We researched a bit and came across the Tekapo Star Gazing experience. I was falling more and more in love with the stars every night– they were fascinating to me now!– so, naturally, we booked the tour and my goodness what an awesome time!
You start off by boarding a courtesy van late in the evening (the darker the better!) and they take you to Tekapo Springs. Once you’re off, some hot cocoa/tea is there to warm you up before you head outside to the main deck. Your guides point to the stars above you with a laser (it’s pretty cool that it reaches infinity!) and explain to you the constellations they are a part of. With our own naked eye we were able to see: the milky way, another galaxy (yeah, seriously), venus, jupiter and thousands upon thousands of stars.
My little heart was just so full!
If that wasn’t enough, there were two telescopes that we were able to use! We saw Jupiter up close and its moons, as well as that other galaxy up close– apparently you can only see it from the southern hemisphere. *swoon*
After our tour of the stars outside on deck, we all went into the changing rooms to put on our bathing suits (togs) and entered a 38ºC (100.4ºF) hot pool. Floating beds were handed to us and, as we laid on them, staring up to the night sky, our guides told us stories of constellations, Maori legends, and answered any questions we had about astronomy.
I didn’t want the evening to end. It was peaceful, magical and it was unlike anything I’ve ever seen elsewhere in my travels before!
travel tip: make sure to look at the weather. Stargazing is best when the night is clear (not many clouds) and the moon isn’t visible (less light). I love Accuweather’s ‘Astronomy’ predictor for this!
2) Sir Edmund Hillary Alpine Center
location: Mt. Cook, South Island, New Zealand
Don’t know if you know, but Sir Edmund Hillary was from New Zealand and, with Nepalese mountaineer, Tenzing Norgay, they were the first men to climb Mount Everest– ever!
This alpine center is actually located right next to Mt. Cook, the mountain that Sir Edmund Hillary trained on for many years, in order to build up his mountaineering skills and stamina to take on Everest!
Part of the Hermitage Hotel, the Alpine Center is “the world’s only theatre with 2D, 3D and a Digital Dome Planetarium, contained within the same space.” What I fell in love with, though, was their 360º Digital Dome Planetarium. You pay about $20 and you have unlimited entrance to the shows they play in the theatre all day! From the big bang, black holes, to what we are doing today to continue learning more about the stars and planets in our skies, you will learn so much in a fun, educational way. Your entrance ticket also allows you to watch various 2D documentaries, along with a 3D short film giving you the inside scoop of Mount Cook. The best part? When you come out, you are in the mountains and, if you wanted to go hike into the Mt. Cook area you just learned about, the Hooker Valley Track is a beautiful way to bring everything into reality.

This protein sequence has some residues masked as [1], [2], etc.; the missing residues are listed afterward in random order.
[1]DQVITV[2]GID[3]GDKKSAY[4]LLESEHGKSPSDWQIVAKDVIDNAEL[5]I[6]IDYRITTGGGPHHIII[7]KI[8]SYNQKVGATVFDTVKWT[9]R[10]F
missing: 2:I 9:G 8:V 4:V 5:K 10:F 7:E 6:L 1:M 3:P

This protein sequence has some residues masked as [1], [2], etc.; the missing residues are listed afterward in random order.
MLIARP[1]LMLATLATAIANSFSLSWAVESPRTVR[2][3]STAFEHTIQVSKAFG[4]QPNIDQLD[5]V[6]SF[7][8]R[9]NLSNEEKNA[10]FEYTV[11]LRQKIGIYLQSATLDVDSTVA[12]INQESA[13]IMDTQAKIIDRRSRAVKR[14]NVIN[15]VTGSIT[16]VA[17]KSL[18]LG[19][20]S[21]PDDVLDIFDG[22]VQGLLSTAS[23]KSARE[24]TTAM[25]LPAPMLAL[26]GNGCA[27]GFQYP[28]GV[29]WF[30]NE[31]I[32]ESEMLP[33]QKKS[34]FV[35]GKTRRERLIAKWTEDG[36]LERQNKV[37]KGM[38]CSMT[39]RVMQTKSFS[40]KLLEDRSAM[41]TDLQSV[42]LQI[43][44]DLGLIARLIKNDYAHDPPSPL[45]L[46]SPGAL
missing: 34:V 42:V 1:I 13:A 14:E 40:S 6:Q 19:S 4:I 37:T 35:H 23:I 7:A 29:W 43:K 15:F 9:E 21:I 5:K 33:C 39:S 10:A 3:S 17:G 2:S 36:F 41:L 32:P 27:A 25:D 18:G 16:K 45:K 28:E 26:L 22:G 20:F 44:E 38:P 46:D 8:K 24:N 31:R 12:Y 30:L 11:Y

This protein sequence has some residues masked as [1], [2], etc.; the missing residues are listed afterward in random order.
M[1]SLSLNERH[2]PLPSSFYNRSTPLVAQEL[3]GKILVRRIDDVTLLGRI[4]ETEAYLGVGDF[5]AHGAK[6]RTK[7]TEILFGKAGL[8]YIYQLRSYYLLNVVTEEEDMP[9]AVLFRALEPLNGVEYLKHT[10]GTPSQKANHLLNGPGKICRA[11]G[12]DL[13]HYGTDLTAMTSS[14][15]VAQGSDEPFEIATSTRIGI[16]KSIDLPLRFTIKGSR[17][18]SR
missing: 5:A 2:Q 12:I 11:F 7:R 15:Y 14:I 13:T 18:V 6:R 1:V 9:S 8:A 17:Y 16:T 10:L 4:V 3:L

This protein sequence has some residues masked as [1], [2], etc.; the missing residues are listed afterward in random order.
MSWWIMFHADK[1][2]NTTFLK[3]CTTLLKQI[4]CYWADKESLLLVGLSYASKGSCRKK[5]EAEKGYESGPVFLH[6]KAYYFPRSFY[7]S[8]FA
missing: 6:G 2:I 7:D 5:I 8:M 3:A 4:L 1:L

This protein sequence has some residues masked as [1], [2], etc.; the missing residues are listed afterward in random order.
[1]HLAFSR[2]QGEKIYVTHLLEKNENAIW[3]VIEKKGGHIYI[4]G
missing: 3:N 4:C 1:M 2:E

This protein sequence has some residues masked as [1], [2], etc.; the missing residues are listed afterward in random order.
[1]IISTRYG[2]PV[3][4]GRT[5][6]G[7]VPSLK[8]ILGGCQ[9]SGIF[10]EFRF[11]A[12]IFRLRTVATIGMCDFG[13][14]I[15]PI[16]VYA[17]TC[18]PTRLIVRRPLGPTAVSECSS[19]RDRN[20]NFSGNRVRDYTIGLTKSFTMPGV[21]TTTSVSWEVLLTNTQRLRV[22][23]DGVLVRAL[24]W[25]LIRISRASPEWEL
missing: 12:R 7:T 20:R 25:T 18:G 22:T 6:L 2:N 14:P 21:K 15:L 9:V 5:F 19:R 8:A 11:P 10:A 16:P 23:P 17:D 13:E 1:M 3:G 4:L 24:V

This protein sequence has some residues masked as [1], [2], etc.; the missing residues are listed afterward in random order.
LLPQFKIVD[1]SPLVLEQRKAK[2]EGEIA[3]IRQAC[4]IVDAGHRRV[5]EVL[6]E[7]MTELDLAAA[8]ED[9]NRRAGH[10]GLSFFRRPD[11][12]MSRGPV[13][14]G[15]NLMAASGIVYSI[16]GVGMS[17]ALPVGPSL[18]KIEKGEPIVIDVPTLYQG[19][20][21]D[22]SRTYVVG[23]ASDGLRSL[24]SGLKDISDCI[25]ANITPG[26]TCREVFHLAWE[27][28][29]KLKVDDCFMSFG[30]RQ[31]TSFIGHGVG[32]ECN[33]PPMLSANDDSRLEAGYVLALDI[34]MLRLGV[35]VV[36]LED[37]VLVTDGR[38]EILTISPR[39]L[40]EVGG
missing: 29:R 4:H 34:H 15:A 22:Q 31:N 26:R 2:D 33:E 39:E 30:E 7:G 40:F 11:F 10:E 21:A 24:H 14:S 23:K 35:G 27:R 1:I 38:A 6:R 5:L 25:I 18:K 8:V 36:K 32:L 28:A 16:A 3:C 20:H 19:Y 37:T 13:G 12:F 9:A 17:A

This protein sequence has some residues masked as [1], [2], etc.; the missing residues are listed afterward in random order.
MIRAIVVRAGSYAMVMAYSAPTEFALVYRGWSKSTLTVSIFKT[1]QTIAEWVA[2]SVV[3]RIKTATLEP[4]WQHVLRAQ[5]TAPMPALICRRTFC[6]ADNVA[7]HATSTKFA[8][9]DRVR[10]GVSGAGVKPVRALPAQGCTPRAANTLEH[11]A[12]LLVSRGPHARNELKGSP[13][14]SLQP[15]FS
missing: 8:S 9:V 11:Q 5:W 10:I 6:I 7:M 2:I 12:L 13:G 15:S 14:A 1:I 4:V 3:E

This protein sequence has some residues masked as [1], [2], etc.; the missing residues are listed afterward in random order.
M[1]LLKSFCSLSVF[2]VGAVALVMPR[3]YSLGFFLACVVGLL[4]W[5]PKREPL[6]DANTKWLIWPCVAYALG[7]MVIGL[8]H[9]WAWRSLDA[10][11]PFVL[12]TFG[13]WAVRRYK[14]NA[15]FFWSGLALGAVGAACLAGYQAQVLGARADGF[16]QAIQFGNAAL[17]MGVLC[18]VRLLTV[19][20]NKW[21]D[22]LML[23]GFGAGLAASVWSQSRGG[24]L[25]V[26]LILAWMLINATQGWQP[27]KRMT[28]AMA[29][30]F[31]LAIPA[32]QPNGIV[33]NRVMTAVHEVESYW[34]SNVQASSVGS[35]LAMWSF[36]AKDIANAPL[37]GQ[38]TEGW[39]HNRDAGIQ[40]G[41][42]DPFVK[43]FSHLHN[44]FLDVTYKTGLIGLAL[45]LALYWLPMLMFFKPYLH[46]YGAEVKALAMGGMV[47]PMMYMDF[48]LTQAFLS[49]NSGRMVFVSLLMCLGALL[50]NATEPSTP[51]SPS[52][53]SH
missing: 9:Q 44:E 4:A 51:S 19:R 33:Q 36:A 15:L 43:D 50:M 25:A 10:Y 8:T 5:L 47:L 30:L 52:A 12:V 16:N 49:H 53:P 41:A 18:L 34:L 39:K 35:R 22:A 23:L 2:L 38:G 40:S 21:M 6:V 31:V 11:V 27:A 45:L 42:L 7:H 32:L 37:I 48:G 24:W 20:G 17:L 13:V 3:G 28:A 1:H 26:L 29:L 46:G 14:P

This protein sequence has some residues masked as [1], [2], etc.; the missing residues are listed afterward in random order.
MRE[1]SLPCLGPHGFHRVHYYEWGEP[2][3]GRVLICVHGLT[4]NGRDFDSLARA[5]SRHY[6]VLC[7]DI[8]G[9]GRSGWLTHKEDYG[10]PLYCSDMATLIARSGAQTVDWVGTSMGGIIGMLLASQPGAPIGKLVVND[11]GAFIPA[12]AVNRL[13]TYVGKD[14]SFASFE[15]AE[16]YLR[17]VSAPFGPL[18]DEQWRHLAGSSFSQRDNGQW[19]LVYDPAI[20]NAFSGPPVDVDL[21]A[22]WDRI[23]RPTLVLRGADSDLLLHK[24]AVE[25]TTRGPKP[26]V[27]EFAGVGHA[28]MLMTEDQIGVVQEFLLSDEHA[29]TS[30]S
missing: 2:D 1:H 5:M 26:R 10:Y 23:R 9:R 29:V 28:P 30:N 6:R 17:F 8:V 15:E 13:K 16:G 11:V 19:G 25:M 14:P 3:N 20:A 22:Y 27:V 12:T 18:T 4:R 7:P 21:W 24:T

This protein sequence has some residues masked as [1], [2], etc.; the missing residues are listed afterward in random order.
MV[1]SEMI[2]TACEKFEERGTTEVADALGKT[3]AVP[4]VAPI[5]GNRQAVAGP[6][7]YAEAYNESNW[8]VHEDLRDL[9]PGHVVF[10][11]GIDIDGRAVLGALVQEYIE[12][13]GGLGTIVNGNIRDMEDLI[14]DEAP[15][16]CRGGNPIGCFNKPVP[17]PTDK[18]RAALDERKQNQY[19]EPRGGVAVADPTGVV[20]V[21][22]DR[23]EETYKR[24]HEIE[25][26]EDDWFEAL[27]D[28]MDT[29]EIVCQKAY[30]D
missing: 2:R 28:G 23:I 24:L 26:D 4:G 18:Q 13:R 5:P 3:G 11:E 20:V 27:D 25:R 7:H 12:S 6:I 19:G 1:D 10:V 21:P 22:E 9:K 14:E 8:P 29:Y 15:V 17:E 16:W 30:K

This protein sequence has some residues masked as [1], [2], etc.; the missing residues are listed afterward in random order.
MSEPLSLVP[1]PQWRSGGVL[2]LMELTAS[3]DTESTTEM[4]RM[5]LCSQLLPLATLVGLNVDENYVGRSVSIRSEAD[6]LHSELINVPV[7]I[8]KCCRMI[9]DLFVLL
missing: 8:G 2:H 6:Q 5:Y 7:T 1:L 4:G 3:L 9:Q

I learned so much that day and kept all of the fun facts in mind as we kept traveling through the beautiful night skies of the South Island.
travel tip: make a day out of it! get to the theatre in the morning when it opens, start watching presentations for a few hours, treat yourself to a buffet lunch in the hotel, then go out trekking into the Hooker Valley Track for a view of Mt. Cook!
These experiences have definitely made me much more interested in astronomy and have given me my next little fun thing to learn: how to shoot night sky photography. The world is absolutely beautiful and I learned, yet again, that embracing those curious matters in our minds leads to fascinating observations, discoveries, and, well, new loves.
Astronomy, continue teaching me your ways <3.